By LA Weekly
By Henry Rollins
By Weekly Photographers
By Shea Serrano
By Nate "Igor" Smith
By Dan Weiss
By Erica E. Phillips
By Kai Flanders
It was sometime Friday when the mutiny occurred. The people occupying promotional booths at the Latin Alternative Music Conference (LAMC) had listened to the symposium’s mediocre double-disc compilation for too long and came to the conclusion that sabotage was necessary. Nearly every stand in the Beverly Hilton’s moldy conference room quickly volunteered a CD of a favorite L.A.-based band, and those infernal LAMC records were surreptitiously replaced with scratchy indie productions. The floor soon rumbled with approval for local Latin alternative music — but who wanted inspiration here? Certainly not the LAMC organizers, who quickly returned the audio to the status quo.
The sonic suppression neatly sums up this year’s LAMC, four days of panels, workshops and shows that functioned as a corporate-sponsored excuse for music-label scalawags to get sloshed and discuss business safely away from the smelly rockero masses. Sad, really, because many of the LAMC activities would have been better appreciated by run-of-the-mill fans.
Local loves Los Abandoned and Go Betty Go solidified their status as Next Big Things during the opening-night Indie Showcase, GBG lead vixen Nicolette Vilar in particular showing how a peek-a-boo red bra strap can be as much of a musical statement as a screech. Lumpy chilangas Las Ultras├│nicas’ too-brief set at the Friday Acoustic Showcase revealed a Gipsy-Kings-play-Lil’-Kim sense of song. “Maybe ustedes can shut your mouth and listen to us or suck on it,” the drummer (built like a Humvee) growled. Las Ultras├│nicas then strummed into their infamously wonderful “Vente en Mi Boca” (“Come in My Mouth”).
Open-to-the-public events included Venezuelan sex funksters Los Amigos Invisibles on Thursday at the Santa Monica Pier, and two California Plaza presentations — Kronos Quartet and the Nortec Collective on Friday, and a Saturday-eve Plastilina Mosh/Jumbo/Volumen Cero free-for-all with P. Mosh and Jumbo covering “Mr. Roboto.” Domo arigato for the freebies, LAMC overlords, but shouldn’t all the concerts have been like this?
Everybody’s favorite crazy rockero uncle, El Tri front man Alex Lora, emerged from his sarcophagus long enough on Friday to ramble about accepting payola and having played “Los Rolling” a couple of centuries ago. And the prune’s solo mumblings during the Thursday-night La Banda El├ísticaAwards fiasco at the Mayan was a reminder of why atheism persists.
In addition to the Friday fun, local renegades organized two separate but unrelated hoi polloi counterattacks — an all-Spanish ska showcase at South Gate’s decrepit Allen Theater Friday night that saw headliners Las 15 Letras inspire a near-riot with their jumpy surges, and an Eastlos-centric slate at the Knitting Factory’s AlterKnit Lounge held in direct competition to the official Indie Showcase. Songstress Lysa Flores hosted the latter with her acoustic cries, while Los Villains turned off their double-drum mortars to whisper some folkloric punk. As for closers Ollin, any group that can rockabilly-out a reference to City Terrace, recall the displaced families of Chavez Ravine, and chirp a rendition of “The Wearing of the Green” that can cause all of County Cork to cry deserves the world’s blessings.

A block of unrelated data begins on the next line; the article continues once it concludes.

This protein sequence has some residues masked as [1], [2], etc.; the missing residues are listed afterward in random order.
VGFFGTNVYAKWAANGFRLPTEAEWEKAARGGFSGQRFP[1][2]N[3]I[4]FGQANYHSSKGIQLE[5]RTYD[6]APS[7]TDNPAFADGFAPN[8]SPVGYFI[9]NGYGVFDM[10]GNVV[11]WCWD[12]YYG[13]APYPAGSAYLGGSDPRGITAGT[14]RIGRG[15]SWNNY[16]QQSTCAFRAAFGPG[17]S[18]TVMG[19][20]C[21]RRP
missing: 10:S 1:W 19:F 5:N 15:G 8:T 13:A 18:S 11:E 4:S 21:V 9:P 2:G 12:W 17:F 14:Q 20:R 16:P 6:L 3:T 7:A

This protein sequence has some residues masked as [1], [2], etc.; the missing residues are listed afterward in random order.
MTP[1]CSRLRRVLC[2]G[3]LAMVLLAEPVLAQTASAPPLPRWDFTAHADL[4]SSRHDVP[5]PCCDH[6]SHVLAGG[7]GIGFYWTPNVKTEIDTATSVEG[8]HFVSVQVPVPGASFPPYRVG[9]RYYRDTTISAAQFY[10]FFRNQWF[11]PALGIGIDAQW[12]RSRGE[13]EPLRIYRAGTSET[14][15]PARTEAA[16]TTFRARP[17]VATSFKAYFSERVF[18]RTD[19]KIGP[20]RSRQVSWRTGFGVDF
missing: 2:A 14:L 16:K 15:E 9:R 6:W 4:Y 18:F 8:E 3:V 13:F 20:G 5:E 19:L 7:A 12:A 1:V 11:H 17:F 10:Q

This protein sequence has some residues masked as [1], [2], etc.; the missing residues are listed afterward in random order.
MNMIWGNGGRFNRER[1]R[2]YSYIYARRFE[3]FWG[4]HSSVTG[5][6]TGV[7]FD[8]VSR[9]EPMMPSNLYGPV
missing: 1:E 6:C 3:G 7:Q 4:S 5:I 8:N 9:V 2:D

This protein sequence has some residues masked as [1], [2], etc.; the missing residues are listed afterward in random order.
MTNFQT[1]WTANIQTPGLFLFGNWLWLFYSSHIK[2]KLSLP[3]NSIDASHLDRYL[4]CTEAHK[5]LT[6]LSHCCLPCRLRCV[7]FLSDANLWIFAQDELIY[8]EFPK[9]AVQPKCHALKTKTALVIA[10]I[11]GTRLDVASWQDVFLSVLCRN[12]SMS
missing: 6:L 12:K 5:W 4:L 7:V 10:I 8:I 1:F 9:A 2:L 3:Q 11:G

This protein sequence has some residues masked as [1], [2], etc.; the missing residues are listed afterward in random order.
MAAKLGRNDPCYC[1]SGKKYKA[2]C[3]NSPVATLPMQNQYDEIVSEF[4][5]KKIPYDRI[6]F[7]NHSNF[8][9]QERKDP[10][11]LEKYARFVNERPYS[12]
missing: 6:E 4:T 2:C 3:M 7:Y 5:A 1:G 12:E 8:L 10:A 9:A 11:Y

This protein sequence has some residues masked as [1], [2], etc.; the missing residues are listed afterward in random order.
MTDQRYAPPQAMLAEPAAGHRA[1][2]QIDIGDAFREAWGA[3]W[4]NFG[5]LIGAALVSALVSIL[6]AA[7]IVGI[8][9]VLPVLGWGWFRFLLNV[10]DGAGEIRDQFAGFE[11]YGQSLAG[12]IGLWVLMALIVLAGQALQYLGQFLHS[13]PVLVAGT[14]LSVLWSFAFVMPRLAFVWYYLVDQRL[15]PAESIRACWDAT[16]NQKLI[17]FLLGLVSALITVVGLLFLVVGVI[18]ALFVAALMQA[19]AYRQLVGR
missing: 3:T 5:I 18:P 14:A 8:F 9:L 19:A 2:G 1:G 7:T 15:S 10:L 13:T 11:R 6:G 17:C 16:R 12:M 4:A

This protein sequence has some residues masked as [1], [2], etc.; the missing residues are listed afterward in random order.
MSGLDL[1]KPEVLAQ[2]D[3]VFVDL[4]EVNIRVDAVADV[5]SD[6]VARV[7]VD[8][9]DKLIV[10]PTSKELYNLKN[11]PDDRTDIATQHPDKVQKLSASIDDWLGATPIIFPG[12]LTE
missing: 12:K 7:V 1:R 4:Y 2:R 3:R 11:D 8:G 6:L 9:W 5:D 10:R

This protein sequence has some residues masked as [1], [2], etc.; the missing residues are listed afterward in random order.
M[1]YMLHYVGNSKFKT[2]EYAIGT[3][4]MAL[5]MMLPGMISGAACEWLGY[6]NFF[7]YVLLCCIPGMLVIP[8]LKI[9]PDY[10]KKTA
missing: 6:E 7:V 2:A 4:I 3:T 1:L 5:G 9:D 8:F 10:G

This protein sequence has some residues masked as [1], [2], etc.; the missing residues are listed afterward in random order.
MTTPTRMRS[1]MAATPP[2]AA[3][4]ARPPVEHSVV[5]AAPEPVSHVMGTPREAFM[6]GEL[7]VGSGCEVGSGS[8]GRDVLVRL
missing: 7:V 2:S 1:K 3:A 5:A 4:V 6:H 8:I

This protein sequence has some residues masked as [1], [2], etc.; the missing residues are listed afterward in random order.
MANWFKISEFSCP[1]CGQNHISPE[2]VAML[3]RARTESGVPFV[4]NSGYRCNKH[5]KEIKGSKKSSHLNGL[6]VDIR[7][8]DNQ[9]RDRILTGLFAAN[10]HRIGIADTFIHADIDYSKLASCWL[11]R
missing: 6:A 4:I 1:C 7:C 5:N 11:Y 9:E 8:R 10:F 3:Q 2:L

“Next year you’ll all bring cell phones!” Not exactly the call to arms you might expect from one of alternative music’s most subversive bands, but then Jane’s Addiction aren’t the group they used to be, and the guy touting the wonders of text messaging from the stage, Perry Farrell, isn’t the same dread-headed freak he was when he started Lollapalooza back in ’91. Farrell’s then-innovative melting-pot party exuded an organic, whimsical and even volatile communal atmosphere that had nothing to do with technology and everything to do with diversity. Who can forget the Siouxsie Sioux/Nine Inch Nails/Ice-T bill from the first tour? Lollapalooza 2003, sponsored by X-Box, lacked the same kind of magic, but there were moments of fun and fury.
A Perfect Circle’s dramatic angst cast a rapturous spell, but the supergroup, which currently boasts James Iha (ex–Smashing Pumpkins), Twiggy Ramirez (ex–Marilyn Manson) and singer Maynard Keenan (Tool), was a bit too somber under the afternoon sun. Incubus’ grooveful melodies suited the bikini-topped crowd better, with singer Brandon Boyd’s shirtless bongo solo giving swooning gals an opportunity to bust out their Shakira bellydance moves. Even more evocative of the old fest’s spirit, Audioslave were also the rawest. Though their music lacks the danger of Rage’s, their set didn’t lack passion, especially during a curious but amazing cover of the White Stripes’ “Seven Nation Army.” If the tune wasn’t already headed for classic-rockhood, it is now.
“Jane Says” is another anthem destined for a VH1 Countdown show, and when Jane’s Addiction fell into it at the close of their set, it was almost like old times. Up to that point, the performance had been a sexed-up spectacle featuring gyrating “Lolla girls,” cyber-industrial set d├ęcor, and Farrell (looking way too Lux Interior in a vinyl catsuit) and David Navarro (shirtless of course) vamping about. It was shticky and high-tech, but when a band’s on the comeback trail, guess they have to try it all — even if they know better than anyone that nothing’s shocking. (Lina Lecaro)